Before you cast your judgement and think this is probably a stupid attempt at recreating one of the most loved animated films of all time, let me reassure you that this is a project so well thought-out and meticulously put together that when watching it, you kind of forget that it’s not the real thing. To cut a (two year) long story short, film-makers Jonason Pauley and Jesse Perrotta have re-made Toy Story using official merchandise, a lot of craft ,a handful of willing actors and the entire audio of the original film. It is, in short, genius – the car chase at the end may as well be the real film, I’m not kidding.
We’ve seen “sweded” films before, particularly in Michel Gondry’s Be Kind Rewind where Jack Black and Mos Def succeed in remaking the entire of GhostBusters from scratch, but why does it constantly appeal? I suppose there’s something about seeing the scenes and characters that are etched on to your brain during childhood recreated with such love and care that’s totally heartwarming. Don’t waste any more time reading this, go and make a cup of tea and watch this movie, marvelling at how these two men (who deserve some sort of award) have recreated your favourite scenes — it will blow your mind.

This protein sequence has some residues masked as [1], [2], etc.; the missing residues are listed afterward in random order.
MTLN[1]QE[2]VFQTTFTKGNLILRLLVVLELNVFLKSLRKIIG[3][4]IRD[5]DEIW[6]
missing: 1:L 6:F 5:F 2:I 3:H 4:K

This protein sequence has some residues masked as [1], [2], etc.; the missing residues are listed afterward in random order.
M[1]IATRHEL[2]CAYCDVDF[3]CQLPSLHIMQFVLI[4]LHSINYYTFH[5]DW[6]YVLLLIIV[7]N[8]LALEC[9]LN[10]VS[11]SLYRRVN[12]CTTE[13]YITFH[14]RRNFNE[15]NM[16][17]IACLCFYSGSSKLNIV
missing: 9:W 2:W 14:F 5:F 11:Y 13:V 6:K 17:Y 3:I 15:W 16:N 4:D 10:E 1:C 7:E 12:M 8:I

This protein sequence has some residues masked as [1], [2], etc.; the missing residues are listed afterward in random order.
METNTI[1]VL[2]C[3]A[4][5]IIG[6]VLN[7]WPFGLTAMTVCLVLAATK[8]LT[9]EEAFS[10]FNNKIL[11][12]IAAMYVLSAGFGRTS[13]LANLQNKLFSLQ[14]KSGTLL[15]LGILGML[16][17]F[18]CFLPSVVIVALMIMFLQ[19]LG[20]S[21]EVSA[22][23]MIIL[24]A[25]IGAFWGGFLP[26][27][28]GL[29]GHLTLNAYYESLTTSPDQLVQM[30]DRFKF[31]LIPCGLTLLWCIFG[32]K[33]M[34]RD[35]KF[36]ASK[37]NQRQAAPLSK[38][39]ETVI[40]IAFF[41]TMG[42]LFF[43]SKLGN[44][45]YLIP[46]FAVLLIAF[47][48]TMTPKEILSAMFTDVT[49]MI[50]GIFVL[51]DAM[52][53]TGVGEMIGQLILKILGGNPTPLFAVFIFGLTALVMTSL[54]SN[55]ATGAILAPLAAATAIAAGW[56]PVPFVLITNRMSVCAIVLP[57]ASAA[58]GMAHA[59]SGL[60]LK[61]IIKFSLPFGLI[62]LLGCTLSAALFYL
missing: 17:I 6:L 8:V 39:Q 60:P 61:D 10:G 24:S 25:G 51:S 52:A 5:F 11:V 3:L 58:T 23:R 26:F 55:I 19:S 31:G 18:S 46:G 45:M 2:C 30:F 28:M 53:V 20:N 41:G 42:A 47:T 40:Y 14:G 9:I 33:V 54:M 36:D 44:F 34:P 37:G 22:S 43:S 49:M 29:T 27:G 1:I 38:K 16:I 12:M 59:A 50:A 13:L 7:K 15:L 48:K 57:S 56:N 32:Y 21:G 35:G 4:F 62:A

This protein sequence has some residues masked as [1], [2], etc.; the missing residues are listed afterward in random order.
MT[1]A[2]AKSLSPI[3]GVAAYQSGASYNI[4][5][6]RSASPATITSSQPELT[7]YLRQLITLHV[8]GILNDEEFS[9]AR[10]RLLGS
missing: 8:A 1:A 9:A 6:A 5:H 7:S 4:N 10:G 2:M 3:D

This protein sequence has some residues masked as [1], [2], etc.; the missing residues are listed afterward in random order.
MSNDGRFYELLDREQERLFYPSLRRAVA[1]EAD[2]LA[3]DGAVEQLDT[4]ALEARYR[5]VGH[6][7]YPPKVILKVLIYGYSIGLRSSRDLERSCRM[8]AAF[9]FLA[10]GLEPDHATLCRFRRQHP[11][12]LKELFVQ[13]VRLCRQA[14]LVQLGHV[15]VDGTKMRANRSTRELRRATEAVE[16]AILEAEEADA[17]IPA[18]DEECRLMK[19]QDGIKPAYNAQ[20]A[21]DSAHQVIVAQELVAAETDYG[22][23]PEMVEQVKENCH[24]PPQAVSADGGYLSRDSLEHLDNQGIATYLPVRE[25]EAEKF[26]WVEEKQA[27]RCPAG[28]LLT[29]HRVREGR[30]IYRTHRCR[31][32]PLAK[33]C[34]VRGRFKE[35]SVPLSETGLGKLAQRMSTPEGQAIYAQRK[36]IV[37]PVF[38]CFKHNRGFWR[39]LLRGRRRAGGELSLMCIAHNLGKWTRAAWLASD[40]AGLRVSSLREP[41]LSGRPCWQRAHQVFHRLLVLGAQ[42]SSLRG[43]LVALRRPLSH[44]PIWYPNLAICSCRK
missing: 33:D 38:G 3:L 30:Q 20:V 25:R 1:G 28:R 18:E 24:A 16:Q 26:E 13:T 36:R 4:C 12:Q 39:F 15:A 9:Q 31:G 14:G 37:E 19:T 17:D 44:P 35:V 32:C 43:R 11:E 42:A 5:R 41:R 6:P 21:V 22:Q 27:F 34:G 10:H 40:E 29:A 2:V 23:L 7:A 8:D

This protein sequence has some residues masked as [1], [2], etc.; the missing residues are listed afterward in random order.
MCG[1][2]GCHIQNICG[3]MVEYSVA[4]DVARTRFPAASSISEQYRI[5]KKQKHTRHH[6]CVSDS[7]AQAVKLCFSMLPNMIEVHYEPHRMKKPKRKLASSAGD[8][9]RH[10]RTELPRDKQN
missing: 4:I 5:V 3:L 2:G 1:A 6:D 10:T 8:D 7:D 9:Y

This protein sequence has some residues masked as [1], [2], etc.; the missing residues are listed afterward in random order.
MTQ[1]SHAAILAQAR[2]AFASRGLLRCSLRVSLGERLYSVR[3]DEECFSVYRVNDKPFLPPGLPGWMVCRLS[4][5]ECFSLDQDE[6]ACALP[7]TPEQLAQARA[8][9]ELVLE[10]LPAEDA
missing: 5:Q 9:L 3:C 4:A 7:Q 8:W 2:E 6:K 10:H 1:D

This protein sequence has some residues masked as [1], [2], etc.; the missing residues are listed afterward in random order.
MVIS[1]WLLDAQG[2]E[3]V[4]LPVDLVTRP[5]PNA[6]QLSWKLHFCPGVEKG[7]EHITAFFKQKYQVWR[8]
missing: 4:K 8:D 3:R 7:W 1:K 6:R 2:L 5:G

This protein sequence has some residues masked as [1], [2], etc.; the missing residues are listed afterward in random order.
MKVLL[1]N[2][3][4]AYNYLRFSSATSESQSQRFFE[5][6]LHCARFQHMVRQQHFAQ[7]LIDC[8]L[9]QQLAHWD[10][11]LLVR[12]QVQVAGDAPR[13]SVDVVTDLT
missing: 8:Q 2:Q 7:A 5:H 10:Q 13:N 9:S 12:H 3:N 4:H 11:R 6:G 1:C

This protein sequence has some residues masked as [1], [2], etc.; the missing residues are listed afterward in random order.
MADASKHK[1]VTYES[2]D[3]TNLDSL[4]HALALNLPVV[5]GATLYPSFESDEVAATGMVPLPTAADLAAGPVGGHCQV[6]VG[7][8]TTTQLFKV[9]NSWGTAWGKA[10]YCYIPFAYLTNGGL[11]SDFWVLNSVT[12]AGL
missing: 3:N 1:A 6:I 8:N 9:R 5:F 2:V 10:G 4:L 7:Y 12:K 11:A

- Vanguards magazine explores Scotland's undiscovered creative treasure
- Yoko Yuki takes us on a bizarre jaunt into town in this kaleidoscopic animation
- Director Nick Ahlmark captures the thrills of night riding for Vice and Samsung
- Marion Jdanoff's skillful screen prints and books are packed with vibrancy
- Illustrator Zoë Taylor’s heroine escapes a party through clichéd melodrama and sporadic linework
- Björk Vulnicura: inside the creation of the kafkaesque headpieces by James Merry and Neri Oxman
- Airbnb launches its own in-house design studio, Samara
- Subway unveils redesigned logo and new symbol
- Neubau introduces its latest immaculately minimal typeface, NB Akademie
- PES creates an epic scale, long-exposure stop motion film for Honda
- Rio Olympics 2016: the creative projects inspired by the Games
- Erin M Riley’s hand-woven tapestries re-contextualise online pornography (NSFW)